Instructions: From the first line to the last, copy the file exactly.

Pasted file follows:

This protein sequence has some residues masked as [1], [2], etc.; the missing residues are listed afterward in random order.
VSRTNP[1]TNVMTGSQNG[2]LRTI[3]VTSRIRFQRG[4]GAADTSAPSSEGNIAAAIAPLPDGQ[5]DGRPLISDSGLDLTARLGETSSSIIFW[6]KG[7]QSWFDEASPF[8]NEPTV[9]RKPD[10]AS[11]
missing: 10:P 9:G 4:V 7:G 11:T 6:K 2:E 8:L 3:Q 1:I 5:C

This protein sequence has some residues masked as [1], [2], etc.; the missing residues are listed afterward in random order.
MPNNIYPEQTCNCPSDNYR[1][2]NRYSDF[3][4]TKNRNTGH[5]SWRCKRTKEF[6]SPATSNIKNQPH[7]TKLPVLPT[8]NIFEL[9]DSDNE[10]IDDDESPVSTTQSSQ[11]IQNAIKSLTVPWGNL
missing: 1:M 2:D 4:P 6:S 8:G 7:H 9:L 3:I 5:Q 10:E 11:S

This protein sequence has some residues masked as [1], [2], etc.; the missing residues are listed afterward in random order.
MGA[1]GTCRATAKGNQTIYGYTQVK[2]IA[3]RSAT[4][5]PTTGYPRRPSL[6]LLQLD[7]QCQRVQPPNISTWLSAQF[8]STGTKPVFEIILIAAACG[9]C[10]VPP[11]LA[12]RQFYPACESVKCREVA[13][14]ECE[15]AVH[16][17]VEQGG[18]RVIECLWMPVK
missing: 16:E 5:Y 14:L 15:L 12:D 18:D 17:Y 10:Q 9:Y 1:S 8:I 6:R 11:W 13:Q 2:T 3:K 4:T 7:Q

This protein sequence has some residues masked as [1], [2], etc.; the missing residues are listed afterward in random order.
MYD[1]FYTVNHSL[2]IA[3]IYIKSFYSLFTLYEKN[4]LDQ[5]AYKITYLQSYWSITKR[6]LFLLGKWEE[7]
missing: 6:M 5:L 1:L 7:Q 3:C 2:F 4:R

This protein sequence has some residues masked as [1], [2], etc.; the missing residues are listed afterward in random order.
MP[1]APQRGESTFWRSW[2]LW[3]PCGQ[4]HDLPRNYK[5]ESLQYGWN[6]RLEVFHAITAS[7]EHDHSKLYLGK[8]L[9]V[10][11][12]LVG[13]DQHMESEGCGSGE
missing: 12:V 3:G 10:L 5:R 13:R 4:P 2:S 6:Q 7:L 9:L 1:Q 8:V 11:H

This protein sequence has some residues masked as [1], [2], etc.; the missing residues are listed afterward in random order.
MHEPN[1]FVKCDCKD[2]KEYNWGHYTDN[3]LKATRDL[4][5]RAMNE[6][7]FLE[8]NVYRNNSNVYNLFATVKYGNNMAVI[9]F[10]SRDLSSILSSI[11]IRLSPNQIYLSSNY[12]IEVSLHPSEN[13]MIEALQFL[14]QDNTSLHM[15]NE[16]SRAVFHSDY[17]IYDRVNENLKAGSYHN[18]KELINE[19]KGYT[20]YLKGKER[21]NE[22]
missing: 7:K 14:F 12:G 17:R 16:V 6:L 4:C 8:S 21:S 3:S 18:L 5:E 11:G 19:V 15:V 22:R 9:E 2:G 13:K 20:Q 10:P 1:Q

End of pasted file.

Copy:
This protein sequence has some residues masked as [1], [2], etc.; the missing residues are listed afterward in random order.
VSRTNP[1]TNVMTGSQNG[2]LRTI[3]VTSRIRFQRG[4]GAADTSAPSSEGNIAAAIAPLPDGQ[5]DGRPLISDSGLDLTARLGETSSSIIFW[6]KG[7]QSWFDEASPF[8]NEPTV[9]RKPD[10]AS[11]
missing: 10:P 9:G 4:V 7:G 11:T 6:K 2:E 8:L 3:Q 1:I 5:C

This protein sequence has some residues masked as [1], [2], etc.; the missing residues are listed afterward in random order.
MPNNIYPEQTCNCPSDNYR[1][2]NRYSDF[3][4]TKNRNTGH[5]SWRCKRTKEF[6]SPATSNIKNQPH[7]TKLPVLPT[8]NIFEL[9]DSDNE[10]IDDDESPVSTTQSSQ[11]IQNAIKSLTVPWGNL
missing: 1:M 2:D 4:P 6:S 8:G 7:H 9:L 3:I 5:Q 10:E 11:S

This protein sequence has some residues masked as [1], [2], etc.; the missing residues are listed afterward in random order.
MGA[1]GTCRATAKGNQTIYGYTQVK[2]IA[3]RSAT[4][5]PTTGYPRRPSL[6]LLQLD[7]QCQRVQPPNISTWLSAQF[8]STGTKPVFEIILIAAACG[9]C[10]VPP[11]LA[12]RQFYPACESVKCREVA[13][14]ECE[15]AVH[16][17]VEQGG[18]RVIECLWMPVK
missing: 16:E 5:Y 14:L 15:L 12:D 18:D 17:Y 10:Q 9:Y 1:S 8:I 6:R 11:W 13:Q 2:T 3:K 4:T 7:Q

This protein sequence has some residues masked as [1], [2], etc.; the missing residues are listed afterward in random order.
MYD[1]FYTVNHSL[2]IA[3]IYIKSFYSLFTLYEKN[4]LDQ[5]AYKITYLQSYWSITKR[6]LFLLGKWEE[7]
missing: 6:M 5:L 1:L 7:Q 3:C 2:F 4:R

This protein sequence has some residues masked as [1], [2], etc.; the missing residues are listed afterward in random order.
MP[1]APQRGESTFWRSW[2]LW[3]PCGQ[4]HDLPRNYK[5]ESLQYGWN[6]RLEVFHAITAS[7]EHDHSKLYLGK[8]L[9]V[10][11][12]LVG[13]DQHMESEGCGSGE
missing: 12:V 3:G 10:L 5:R 13:R 4:P 2:S 6:Q 7:L 9:L 1:Q 8:V 11:H

This protein sequence has some residues masked as [1], [2], etc.; the missing residues are listed afterward in random order.
MHEPN[1]FVKCDCKD[2]KEYNWGHYTDN[3]LKATRDL[4][5]RAMNE[6][7]FLE[8]NVYRNNSNVYNLFATVKYGNNMAVI[9]F[10]SRDLSSILSSI[11]IRLSPNQIYLSSNY[12]IEVSLHPSEN[13]MIEALQFL[14]QDNTSLHM[15]NE[16]SRAVFHSDY[17]IYDRVNENLKAGSYHN[18]KELINE[19]KGYT[20]YLKGKER[21]NE[22]
missing: 7:K 14:F 12:G 17:R 16:V 6:L 4:C 8:S 21:S 3:S 18:L 5:E 11:G 19:V 15:V 22:R 9:E 2:G 13:K 20:Q 10:P 1:Q